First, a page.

The hunt name was suggested by Mrs. Joe House of Kentucky and adopted. The first hunt was scheduled for Jan. 7 and 8, 1966. Heavy advertising in the Coon Hound publications was begun, along with visits by the writer to many club meeting in the South, seeking their cooperation.

Some 250-275 entries were received for the first event, but many S.C., N.C., and Georgia hunters had to pull their dogs by necessity to aid in judging or entries would have been higher. The “30” area judges promised turned out to be only four, as none had been trained as promised. Facing an immediate first hunt failure because of the unexpected judge shortage, the following groups came forth and made the hunt a success:

A. Game wardens: Hugh “Tator” Still, area game warden supervisor, immediately rounded up some 20 to 35 game wardens to primarily guide casts, with some knowing the hunt rules well enough to judge.

B. Hunters Chapel Deer Hunting Club, Bamberg. (The writer was a member there). Some 20 guides were made available and a few were qualified previously to judge.

C. Greenville and Anderson area hunters. Some 20 skilled judges came fourth at our call. Ralph Hendrix was of great help in this matter.

D. Florence and Sumter clubs combined to provide some 15 skilled judges. The new Charleston club provided some 10 skilled judges.

E. Some North Carolina, Georgia, Ohio and Indiana hunters scratched their dogs and judged. When we still came up short, F. Jack Vallentine Sr. used his influence to gain a few more locals.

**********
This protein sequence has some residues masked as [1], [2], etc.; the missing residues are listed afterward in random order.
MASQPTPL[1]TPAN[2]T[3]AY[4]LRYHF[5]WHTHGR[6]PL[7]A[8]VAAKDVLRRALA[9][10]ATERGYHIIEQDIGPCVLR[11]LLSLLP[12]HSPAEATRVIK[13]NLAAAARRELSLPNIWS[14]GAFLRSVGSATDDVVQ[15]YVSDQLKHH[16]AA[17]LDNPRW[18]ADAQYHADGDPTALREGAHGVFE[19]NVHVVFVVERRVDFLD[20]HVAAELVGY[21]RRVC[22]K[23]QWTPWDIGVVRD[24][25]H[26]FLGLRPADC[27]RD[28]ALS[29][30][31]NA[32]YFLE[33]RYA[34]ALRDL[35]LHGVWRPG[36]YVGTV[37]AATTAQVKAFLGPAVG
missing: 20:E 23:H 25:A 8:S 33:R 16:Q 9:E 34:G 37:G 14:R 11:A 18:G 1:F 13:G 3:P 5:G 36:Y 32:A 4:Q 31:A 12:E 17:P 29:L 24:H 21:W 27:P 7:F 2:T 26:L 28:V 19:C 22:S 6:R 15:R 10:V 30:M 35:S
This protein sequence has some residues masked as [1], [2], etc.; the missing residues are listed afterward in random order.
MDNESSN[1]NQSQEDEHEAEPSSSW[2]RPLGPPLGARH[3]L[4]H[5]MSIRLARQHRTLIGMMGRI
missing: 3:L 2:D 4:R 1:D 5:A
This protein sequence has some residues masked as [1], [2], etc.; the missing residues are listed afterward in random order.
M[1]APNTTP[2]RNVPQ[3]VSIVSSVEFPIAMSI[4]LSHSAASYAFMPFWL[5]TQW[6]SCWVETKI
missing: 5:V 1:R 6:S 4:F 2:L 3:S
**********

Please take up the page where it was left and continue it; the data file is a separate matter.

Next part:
Delays in lining up all casts with judges caused some hunters to leave the clubhouse late, but generally the first hunt went well.

The first hunt was won by Robert Graves of Hilton Head. Hunters from some 15 states participated. The first Master of Hounds was Berton Oney of Ohio. Cost of the hunt was around $5,300 less than we expected. Most motels were filled, restaurants were busy, coon hunters’ wives shopped and the officials of

Orangeburg were greatly impressed. We never had to pressure them again.

Shortly after the first hunt, the writer met with all clubs in North Carolina, South Carolina and Georgia to ask them to become a part of the event. As a result, the Grand American Coon Hunters Association was formed. It consisted of all clubs from the above-defined states, and from those clubs the first group of officers was elected to lead the hunt.

Representing National Nite Hunters: Jim Mathis, chairman

Grand American officers: Ralph Hendrix, president; Paul Sheffield, VP; Herbert Smith, secretary and treasurer.

The Grand American officers and National Nite Hunters met regularly to plan the hunt for the next year.

Second-year entries were between 350-400 dogs, and everything went well. All clubs fielded their quota of judges, guides and hunt officials as committed.

The hunt was now in the black and firmly set.

The American Coon Hunters Association licensed the hunt as a qualifying event for the World’s Champ hunt held annually at various points in the United

States, usually about the center of the USA. The writer retired from active competition hunting and coon dog events in the early 1970s, but surely enjoyed the sport.